Parties Anecdotes (Post No.5380)

Image of William III of England

COMPILED BY LONDON SWAMINATHAN

swami_48@yahoo.com

Date: 31 August 2018

 

Time uploaded in London – 16-10 (British Summer Time)

 

Post No. 5380

 

Pictures shown here are taken from various sources including google, Wikipedia, Facebook friends and newspapers. This is a non- commercial blog.

 

At Dinner one day Douglas Jerrold was forced to listen to a noisy argument between an admirer of Prince of Orange and a henchman of William III. Having exhausted the political issues of the debate, they entered upon the personal phases of the question. One of the arguers finally brought his fist down on the table and exclaimed,

Bah! to you sir; I spit upon your Prince of Orange.

The other, determined not to be outdone, rose to his feet and screamed, “And I Sir, spit upon your King William!”

Hereupon, Jerrold unable to endure the racket longer, rang the bell and shouted to the waiter, “Here, boy – spittoons for two!”

 

Dictionary meaning:–

spit·toon

/spiˈto͞on/

noun

  • a metal or earthenware pot typically having a funnel-shaped top, used for spitting into.

 

Image of Prince of Orange

XXX
Thomas Alva Edison was once reluctantly persuaded by his wife to attend one of the brilliant social functions of the season in New York.
At last the inventor managed to escape the lionizers who had crowded about his, and sat alone unnoticed in a corner. Edison kept looking at his watch with a resigned expression on his face. A friend edged near to him unnoticed and heard the inventor mutter to himself with a sigh,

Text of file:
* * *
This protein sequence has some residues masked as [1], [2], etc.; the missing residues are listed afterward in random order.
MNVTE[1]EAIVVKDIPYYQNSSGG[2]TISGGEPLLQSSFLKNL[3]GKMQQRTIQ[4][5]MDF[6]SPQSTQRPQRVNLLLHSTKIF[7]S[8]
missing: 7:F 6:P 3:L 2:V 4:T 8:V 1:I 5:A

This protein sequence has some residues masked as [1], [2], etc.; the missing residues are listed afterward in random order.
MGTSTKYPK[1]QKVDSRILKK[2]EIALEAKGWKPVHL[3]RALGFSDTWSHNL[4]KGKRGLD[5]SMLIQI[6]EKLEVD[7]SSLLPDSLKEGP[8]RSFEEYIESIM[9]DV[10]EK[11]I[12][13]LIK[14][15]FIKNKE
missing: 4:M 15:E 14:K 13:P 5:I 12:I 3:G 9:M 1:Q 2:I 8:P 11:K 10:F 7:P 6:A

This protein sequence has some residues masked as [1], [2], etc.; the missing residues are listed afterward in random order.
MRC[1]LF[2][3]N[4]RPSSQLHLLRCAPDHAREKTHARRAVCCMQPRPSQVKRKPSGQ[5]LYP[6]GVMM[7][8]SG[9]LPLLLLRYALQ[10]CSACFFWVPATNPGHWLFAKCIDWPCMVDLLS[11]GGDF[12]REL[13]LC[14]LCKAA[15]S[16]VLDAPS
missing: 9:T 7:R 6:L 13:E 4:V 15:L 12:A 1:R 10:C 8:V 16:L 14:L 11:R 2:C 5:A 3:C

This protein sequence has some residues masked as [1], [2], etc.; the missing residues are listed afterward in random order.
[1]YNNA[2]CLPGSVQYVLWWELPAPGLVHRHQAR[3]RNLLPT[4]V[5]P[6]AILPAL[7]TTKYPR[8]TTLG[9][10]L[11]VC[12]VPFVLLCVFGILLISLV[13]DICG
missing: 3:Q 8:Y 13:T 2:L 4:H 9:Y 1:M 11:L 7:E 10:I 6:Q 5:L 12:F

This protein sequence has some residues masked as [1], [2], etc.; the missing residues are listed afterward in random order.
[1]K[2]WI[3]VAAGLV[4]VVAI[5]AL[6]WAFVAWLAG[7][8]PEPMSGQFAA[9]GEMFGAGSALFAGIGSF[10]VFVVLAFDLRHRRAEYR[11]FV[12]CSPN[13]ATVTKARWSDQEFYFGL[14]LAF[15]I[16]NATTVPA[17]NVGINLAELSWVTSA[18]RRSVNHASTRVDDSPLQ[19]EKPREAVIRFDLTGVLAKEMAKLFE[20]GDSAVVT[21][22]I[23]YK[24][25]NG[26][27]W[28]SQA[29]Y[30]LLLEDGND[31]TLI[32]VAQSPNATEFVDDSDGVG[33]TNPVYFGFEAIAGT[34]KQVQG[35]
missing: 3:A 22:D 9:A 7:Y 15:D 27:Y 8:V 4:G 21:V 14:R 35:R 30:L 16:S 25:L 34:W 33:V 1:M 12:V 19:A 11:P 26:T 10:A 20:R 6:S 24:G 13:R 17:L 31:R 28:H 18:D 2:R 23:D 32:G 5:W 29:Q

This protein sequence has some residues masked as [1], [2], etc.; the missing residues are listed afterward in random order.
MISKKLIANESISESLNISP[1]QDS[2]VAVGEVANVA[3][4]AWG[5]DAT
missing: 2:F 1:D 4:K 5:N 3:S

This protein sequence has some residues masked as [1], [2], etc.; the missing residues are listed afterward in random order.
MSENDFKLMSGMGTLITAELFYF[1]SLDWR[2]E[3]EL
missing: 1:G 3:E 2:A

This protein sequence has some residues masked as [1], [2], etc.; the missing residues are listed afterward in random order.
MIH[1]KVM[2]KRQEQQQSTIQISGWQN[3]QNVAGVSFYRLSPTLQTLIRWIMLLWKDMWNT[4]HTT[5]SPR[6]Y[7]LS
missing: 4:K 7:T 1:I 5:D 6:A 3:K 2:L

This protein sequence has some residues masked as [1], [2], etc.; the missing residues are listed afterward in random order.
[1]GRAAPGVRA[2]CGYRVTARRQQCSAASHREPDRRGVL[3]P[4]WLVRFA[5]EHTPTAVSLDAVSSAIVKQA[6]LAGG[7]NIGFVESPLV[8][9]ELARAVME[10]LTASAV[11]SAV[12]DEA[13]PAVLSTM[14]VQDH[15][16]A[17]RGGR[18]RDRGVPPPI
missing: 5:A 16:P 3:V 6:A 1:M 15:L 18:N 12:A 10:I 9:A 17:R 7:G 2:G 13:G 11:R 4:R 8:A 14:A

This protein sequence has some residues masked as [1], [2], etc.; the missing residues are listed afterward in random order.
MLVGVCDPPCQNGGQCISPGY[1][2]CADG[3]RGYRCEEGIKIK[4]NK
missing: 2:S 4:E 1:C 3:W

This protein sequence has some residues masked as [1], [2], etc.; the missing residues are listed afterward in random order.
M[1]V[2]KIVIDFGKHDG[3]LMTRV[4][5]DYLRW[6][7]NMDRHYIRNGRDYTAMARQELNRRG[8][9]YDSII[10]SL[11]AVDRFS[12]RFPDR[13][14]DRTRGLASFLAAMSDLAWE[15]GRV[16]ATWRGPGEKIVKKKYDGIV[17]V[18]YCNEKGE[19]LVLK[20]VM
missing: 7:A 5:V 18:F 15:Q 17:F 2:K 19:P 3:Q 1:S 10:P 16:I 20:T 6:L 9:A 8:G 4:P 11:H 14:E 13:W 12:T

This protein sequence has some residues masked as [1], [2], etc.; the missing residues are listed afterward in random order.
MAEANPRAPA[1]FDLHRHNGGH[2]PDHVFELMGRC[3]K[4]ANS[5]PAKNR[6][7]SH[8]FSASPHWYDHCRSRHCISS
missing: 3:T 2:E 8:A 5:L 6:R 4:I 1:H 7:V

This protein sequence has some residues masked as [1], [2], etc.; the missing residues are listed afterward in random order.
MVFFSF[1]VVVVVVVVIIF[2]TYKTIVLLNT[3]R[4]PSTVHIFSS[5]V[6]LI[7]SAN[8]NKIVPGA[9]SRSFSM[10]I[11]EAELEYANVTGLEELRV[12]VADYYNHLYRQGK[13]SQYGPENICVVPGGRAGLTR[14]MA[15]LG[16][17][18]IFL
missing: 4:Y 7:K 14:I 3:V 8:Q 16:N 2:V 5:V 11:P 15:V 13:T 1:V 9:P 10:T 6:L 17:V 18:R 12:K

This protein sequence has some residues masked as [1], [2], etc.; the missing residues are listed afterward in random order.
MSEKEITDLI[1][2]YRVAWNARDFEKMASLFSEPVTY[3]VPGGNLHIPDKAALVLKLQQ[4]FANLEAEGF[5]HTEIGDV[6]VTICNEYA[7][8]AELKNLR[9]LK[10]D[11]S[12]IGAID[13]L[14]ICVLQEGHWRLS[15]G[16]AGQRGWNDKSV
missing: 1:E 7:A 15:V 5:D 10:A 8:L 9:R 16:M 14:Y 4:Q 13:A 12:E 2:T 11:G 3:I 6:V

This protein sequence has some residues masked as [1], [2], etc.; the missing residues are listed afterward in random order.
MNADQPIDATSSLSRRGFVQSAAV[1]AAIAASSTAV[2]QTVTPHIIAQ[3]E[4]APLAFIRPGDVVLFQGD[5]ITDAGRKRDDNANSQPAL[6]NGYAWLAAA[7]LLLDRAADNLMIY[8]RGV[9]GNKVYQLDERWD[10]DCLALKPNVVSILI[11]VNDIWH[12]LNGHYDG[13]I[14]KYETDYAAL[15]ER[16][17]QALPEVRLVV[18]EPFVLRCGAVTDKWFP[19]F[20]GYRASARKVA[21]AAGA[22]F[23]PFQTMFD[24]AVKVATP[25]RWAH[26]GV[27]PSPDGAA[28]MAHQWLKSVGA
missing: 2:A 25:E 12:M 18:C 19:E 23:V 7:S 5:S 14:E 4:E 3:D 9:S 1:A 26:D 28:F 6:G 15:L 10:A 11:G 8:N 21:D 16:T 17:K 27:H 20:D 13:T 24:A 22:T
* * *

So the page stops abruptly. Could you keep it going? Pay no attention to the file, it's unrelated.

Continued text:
‘If there were only a dog here’!

Xxx

Oliver Wendell Holmes, having been at an afternoon tea, authoritatively defined such functions for all time as,
‘Giggle. Gabble. Gobble. Git’

Xxxx

Dorothy Parker once attended a party at which the greater number of people Seemed to be the rankings of Bohemia. Her companion said to her,
Where on earth do these people come from and where do they stay the rest of the time?
I think, Miss Parker said thoughtfully, after it is o over they crawl back into the woodwork.

 

DICTIoNARY MEANING:

Bo·he·mi·an

(bō-hē′mē-ən)

n.

1.

  1. A native or inhabitant of Bohemia.
  2. A person of Bohemian ancestry.
  3. The Czech dialects of Bohemia.

3.

  1. ArchaicA Romani person.
  2. An itinerant person; a vagabond.

Xxx


Dorothy Parker (American poet, writer, satirist)  completely bored by a country weekend, wired a friend,
Please send me a loaf bread — and enclose a saw and file.

 

XXX

‘I have had a wonderful evening’, said
Groucho Marx to his hostess as he was leaving a dull Hollywood party, ‘but this was not it’.

Xxx

Once, it is said, Margot Asquith gave a party in London — a big party. She received the guests with graciousness, set them spinning into the rhythm of pleasure and then retired to an upper room to play bridge.

Next day, a well meaning, but tactless woman fluttered up to her in a restaurant and said,
Oh, Lady Asquith, I was at your party last night,
‘Thank God, I wasn’t’, answered Margot, and moved on.

Xxx subham xxx

 

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